A recommended gear list is available on request. The bulk of your gear (30kg max.) will be carried by the mules in duffel bags (strong & waterproof) up to Base Camp and you will only need to carry a daypack which will contain your water supply, waterproofs, fleece, camera equipment etc – usually about 5kg. You will carry heavier loads above Base Camp as we set up the higher camps.
Staff and Leadership
The climb will be led by an experienced Western leader who has climbed Aconcagua many times and has summited other mountains elsewhere in the world. He will be assisted by a main guide who has intimate knowledge of the local surroundings, conditions and culture. An additional guide will manage support staff and deal with the setting up of camps and food issues. We will make use of porters for some of the communal load carries.
There will be internet access at a small fee in Base Camp and a satellite phone will be available throughout the duration of the climb for international calls in the event of an emergency. Guides will use hand-held radios to communicate with each other whilst on the climb.
You can use either cash or a credit card for your expenses in Argentina. US dollars are the most acceptable, though banks and moneychangers are also happy with pounds sterling, Australian dollars and most European currencies. There are numerous moneychangers and banks in Mendoza. Whilst on the mountain you do not need to carry money, unless you want to buy a beer, a glass of wine or a soft drink in Base Camp.
Adventures Global supports tipping staff, porters and guides on Aconcagua. It is customary that each climber makes a contribution toward staff gratuities. Staff are hard working and loyal and gratuities serve as recognition of a job well done and are accepted with humility and honour. Gratuities are pooled and distributed to individual staff members depending on their responsibilities and duration of employment. Gratuities will be co-ordinated by the Western Leader – please budget for an amount of not more than $150.
Ice axe with leash
Crampon rubber protectors
Double plastic boots/ Double-layered Mountaineering boots
Spare boot laces for trekking boots (optional)
Expedition socks x3
Trekking socks x3
Liner socks x4
Toe warmers (optional)
Trekking pants x2
Thermal underwear – tops & bottoms x2
Long-sleeved trekking shirts x2
Short-sleeved technical shirts x2
Soft shell jacket
Hard shell jacket
Polartec longs x2
Polartec long-sleeved tops x2
Polartec gloves x2
Silk glove liners x2
Hand warmers (optional)
Neoprene facemask – optional
Woollen hat / beanie
Woollen scarf / Buff
Head torch – plus spare batteries
Goggles – 100% UV & IR
Sun glasses – with side covers
Nose guard (optional)
Expedition backpack – 80 litre
Trekking backpack – 50 litre
Sleeping bag – minus 25˚C
Sleeping bag liner x1
Closed cell foam pad
Pillow / cushion
Thermos flask x2
Knife, fork, spoon
Water-bottles with insulation x2
Large karrimor plastic bags x2
Medium karrimor plastic bags x4
Pee bottle / funnel
Zip-lock bags x10
Sunscreen – maximum SPF
Protective cream for lips – maximum SPF
Large waterproof duffel bags x2
Shorts & t-shirts
Mobile phone & charger
Passport & travel documents
Passport photos for permits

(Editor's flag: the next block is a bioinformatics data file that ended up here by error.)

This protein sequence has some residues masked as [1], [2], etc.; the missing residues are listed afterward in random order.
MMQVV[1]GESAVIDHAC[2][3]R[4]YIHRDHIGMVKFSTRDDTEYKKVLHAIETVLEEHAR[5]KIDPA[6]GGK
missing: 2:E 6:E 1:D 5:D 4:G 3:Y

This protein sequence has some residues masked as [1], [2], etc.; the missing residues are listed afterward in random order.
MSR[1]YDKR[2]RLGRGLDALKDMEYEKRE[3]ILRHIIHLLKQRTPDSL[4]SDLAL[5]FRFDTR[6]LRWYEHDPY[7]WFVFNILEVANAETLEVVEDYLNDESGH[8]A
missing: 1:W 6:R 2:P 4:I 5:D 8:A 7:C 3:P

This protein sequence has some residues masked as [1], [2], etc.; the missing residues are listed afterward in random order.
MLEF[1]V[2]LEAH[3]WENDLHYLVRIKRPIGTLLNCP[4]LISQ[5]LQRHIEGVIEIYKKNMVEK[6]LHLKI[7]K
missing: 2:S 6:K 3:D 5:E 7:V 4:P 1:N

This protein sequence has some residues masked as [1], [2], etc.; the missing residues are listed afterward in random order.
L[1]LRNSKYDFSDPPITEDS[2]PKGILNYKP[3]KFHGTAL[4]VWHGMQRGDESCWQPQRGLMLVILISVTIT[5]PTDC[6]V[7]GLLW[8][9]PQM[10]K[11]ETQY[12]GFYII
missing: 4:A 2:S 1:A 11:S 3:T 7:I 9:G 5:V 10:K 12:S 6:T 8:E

Certified copies of all travel documentation
Currency / credit cards
Pens & pencils
Reading glasses – optional
Clean clothes for travelling home
Personal First Aid Kit
Drugs / Medication / Prescriptions
Preparation for a successful climb
This training information is intended as a guideline and should be used as such. If you are unsure about anything, please communicate with me individually, but most important of all, before you embark on any exercise program, please consult your doctor or exercise physiologist to make sure that you are ready for the increased work load. A focused training program should begin 3 – 4 months before the expedition, but working on your base fitness before that is important as it lays a good foundation for the harder work that will follow.
Climbing big mountains requires cardiovascular endurance (via aerobic training), strength endurance (through strength conditioning) and climbing-specific training (i.e. hiking with a pack). Being in strong physical shape is one of the most important aspects for a successful climb of Aconcagua. During your training, you should be planning to progressively increase your aerobic training and speed of weekly training hikes to give you climbing-specific conditioning that cannot be matched by any other sort of training.
Suggested activities include running, cycling, mountain biking, swimming, walking on an inclined treadmill, doing stair stepping or stepmill training, trail running, walking up and down hills or participating in step aerobic classes. When first beginning a cardiovascular training program, begin with three workouts (i.e,. Monday, Wednesday and Friday) of 30 minutes of sustained activity at a moderate intensity, and build up to 4-5 aerobic sessions of sustained effort for at least 45 – 60 minutes (taking Wednesday and Sunday as rest days, for example).
Be sure to include a 5-10 minute gentle warm-up before working at your target heart rate for the day. For most workouts, choose a level of exertion that allows you to connect a few words together in a phrase, but leaves you feeling comfortably tired at the end of the workout. Remember to cool down with 5-10 minutes of appropriate stretching of the muscles you use most in your activity, including lower back, calves, hamstrings, hips and quadriceps.
Training with weights, backpacks and gym machines will help you build overall strength, particularly in the
lower back, abdominals, upper back, shoulders and legs. Developing strength in your upper back and
shoulders will help with carrying a pack and using trekking poles. The calves, hips, quads, hamstrings and glutes are all involved in ascending and descending steep sections and scree slopes, which will be
encountered on Aconcagua. Before embarking on any weight training, please consult with a qualified gym instructor so that you are well briefed in terms of using the equipment. Most important in strength training is to be sure that you maintain proper form at all times in order to prevent injury or strain.
This involves hiking steep outdoor trails, going up and down stairs or training on an inclined treadmill. In
the months leading up to the expedition, it would be important to do some long walks in the mountains.
Remember our summit day is likely to be 15 – 18 hours long, involving steep inclines and descents. On
our summit push, we will ascend about 1000 vertical metres and descend about 1000 vertical metres the
Remember: All of your training is geared towards giving you the strength and endurance to stand on the roof of the South American Continent and successfully get down again.